Sinuses are air filled hollow cavities in the skull. These are present in four pairs – two behind the forehead, two on either side of the bridge of the nose, two behind the eyes and the two largest ones behind the cheek bones.
The sinuses are lined by mucous membranes that produce mucus to lubricate the insides. The sinuses help in warming and moistening the inhaled air. The air from the nose passes through small channels into the sinuses and circulates back into the nasal cavity from which they reach the lungs.
Normally the mucus is drained into the nasal cavity and the sinuses are free of mucus or any form of microorganisms like viruses and bacteria.
The responsibility of clearing the sinuses of these microbes and inhaled pollutants lies with the mucus and with tiny hairs called cilia over the mucous membranes. These cilia are in constant motion and they move to remove the foreign microbes. 1-7
Sinusitis is caused when there is inflammation of the mucous membranes of the sinuses. Causes include viral infection, bacterial infection and so forth.
Viral infection as a cause of sinusitis
The common cause of such inflammation is infection or more commonly upper respiratory tract infection.
The most common cause of sinusitis is the cold virus or influenza (flu). The virus affects the nasal and the sinus mucous membranes and leads to increased mucus formation and inflammation that blocks the nose and the sinuses.
In addition, there may be a secondary bacterial infection of these sinuses that may lead to formation of pus and worsen the situation.
Bacterial and other infections as a cause of sinusitis
Infection may also be bacterial or may be fungal. An infected tooth may also cause the sinuses to become infected although this is rare.
Among bacteria the common causes are Streptococcus pneumonia (in 20 to 43% cases), Haemophilus influenza (in 22-35% cases).
Others include Streptococcus species (3-9%), Moraxella catarrhalis (2-10%), Staphylococcus aureus (4%), anaerobes (5%), and Haemophilus species (8%).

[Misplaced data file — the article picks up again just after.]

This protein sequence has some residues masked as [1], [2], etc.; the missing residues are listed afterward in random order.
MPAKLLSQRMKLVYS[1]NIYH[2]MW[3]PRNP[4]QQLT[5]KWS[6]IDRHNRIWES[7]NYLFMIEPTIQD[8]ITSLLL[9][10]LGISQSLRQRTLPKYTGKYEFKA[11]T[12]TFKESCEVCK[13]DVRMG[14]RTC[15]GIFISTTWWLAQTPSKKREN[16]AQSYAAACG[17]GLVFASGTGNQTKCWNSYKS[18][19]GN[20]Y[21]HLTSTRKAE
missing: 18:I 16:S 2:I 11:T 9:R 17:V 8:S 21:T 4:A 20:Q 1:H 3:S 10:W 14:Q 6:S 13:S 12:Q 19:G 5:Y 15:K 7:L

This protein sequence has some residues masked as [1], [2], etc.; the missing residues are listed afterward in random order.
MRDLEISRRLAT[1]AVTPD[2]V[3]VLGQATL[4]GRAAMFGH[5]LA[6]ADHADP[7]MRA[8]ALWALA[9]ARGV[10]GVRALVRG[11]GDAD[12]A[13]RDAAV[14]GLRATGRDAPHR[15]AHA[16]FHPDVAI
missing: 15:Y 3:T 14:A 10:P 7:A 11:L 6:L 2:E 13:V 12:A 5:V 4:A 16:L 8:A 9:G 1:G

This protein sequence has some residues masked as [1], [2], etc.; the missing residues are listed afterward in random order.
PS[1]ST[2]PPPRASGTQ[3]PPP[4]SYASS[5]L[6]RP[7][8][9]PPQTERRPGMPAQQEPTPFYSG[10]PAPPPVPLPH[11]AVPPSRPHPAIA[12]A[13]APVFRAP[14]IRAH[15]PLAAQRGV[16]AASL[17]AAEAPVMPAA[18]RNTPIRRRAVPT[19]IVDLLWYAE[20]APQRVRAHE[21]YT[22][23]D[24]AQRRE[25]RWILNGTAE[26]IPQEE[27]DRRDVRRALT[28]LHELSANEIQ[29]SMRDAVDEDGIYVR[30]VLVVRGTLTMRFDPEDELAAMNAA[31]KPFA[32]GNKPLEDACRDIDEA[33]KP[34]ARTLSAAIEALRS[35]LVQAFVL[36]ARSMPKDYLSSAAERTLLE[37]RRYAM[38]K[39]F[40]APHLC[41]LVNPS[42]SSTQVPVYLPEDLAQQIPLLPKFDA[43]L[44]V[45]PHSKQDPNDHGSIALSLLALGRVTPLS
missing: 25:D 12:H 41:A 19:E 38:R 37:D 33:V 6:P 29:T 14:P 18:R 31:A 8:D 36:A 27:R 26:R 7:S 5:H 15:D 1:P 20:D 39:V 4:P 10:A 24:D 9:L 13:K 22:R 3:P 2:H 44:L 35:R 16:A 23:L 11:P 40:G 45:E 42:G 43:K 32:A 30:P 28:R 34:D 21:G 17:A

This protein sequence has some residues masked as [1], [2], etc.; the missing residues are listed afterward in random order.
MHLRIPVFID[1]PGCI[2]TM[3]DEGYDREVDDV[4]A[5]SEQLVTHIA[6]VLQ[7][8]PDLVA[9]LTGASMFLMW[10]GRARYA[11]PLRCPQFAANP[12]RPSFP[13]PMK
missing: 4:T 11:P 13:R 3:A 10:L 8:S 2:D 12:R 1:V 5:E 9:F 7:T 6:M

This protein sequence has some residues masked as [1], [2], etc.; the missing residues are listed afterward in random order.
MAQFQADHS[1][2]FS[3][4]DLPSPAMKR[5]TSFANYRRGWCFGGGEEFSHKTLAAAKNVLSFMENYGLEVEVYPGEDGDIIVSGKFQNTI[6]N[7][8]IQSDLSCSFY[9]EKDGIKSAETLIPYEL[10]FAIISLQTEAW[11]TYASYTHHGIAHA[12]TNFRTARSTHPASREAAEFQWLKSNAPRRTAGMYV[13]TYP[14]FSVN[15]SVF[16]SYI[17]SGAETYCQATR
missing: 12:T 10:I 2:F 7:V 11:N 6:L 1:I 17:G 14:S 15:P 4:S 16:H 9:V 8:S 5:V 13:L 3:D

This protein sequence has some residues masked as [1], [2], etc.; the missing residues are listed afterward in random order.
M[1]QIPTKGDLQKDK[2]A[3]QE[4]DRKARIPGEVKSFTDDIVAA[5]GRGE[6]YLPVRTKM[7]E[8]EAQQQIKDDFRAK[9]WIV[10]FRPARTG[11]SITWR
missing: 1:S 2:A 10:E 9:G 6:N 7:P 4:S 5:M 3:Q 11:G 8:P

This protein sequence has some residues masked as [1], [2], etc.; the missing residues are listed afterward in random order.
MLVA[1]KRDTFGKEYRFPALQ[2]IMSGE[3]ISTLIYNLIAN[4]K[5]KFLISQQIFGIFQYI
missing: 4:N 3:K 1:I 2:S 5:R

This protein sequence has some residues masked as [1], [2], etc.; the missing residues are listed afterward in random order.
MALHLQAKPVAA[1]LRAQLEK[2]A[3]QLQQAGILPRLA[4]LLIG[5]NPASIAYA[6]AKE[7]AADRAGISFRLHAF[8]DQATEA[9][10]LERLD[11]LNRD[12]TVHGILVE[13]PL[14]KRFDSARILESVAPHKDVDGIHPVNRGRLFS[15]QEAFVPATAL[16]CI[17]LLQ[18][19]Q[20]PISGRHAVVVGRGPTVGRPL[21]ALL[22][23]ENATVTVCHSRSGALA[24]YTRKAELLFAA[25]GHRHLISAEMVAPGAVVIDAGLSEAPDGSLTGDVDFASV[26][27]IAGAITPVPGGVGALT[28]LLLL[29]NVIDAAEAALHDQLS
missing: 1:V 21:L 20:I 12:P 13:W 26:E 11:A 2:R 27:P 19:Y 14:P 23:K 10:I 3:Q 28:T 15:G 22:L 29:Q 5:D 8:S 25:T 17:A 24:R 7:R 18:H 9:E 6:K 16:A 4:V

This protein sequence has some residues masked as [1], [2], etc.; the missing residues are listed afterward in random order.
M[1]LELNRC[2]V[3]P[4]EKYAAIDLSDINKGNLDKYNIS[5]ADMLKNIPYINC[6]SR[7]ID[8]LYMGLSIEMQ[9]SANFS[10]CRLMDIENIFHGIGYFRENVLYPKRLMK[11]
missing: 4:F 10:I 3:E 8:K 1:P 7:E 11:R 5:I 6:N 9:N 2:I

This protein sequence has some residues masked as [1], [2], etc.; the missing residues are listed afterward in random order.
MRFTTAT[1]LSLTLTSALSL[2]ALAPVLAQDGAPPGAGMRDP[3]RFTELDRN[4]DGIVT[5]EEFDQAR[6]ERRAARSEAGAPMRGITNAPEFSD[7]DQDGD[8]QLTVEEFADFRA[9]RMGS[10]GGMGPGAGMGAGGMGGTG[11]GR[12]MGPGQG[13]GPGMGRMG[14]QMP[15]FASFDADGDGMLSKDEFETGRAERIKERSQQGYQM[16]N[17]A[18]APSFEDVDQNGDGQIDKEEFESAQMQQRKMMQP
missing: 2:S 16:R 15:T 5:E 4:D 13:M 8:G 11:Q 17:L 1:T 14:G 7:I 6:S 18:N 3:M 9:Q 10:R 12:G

Allergic reactions that lead to sinusitis
Allergic reactions lead to stimulation of excess mucus production that blocks the channels draining the mucus into the nose and may lead to inflammation of the nose and the sinuses.
Allergic rhinitis, seasonal allergic rhinitis, hay fever and asthma are common conditions that may lead to sinusitis.
Pollutants that lead to sinusitis
Pollutants in air, smoke, chemicals, household detergents, disinfectants may all be inhaled and these may lead to irritation of the sinuses and may cause inflammation and sinusitis. Smokers are at a higher risk of sinusitis.
Anatomical defects and sinusitis
Anatomical defects that lead to narrowing of the nose passages like polyps (bulbous benign tumours or growths of the mucous membranes of the nose), deviated or distorted nasal septum (leading to narrowing of one nasal cavity and widening of the other) and a bony spur or growth of the nasal bone.
Children with large adenoids are also at risk of recurrent sinusitis. Mucus can build up behind the narrowed areas. This stagnation and lack of mucus movement leads to a predisposition to sinusitis.
Conditions that may make you more prone to sinusitis
Some conditions do not allow normal movement of the cillary cells or the tiny hairs that remove microbes from the sinuses. This includes Cystic fibrosis – a genetic condition that causes thick, sticky mucus to build up within the body and prevents cillary clearance of the microbes.
Other conditions include ciliary immobility like Cilliary immotile syndrome or Kartagener’s syndrome.
Other risk factors for sinusitis
The following factors predispose to sinusitis in many individuals:
those with nasal dryness
after insertion of nasogastric tubes
mechanical ventilation for assistance in breathing
injuries to the nose and cheeks
Those who have low immune functions for example with HIV AIDS are at higher risk of getting sinusitis. Children in day care are also at a higher risk.
Reviewed by April Cashin-Garbutt, BA Hons (Cantab)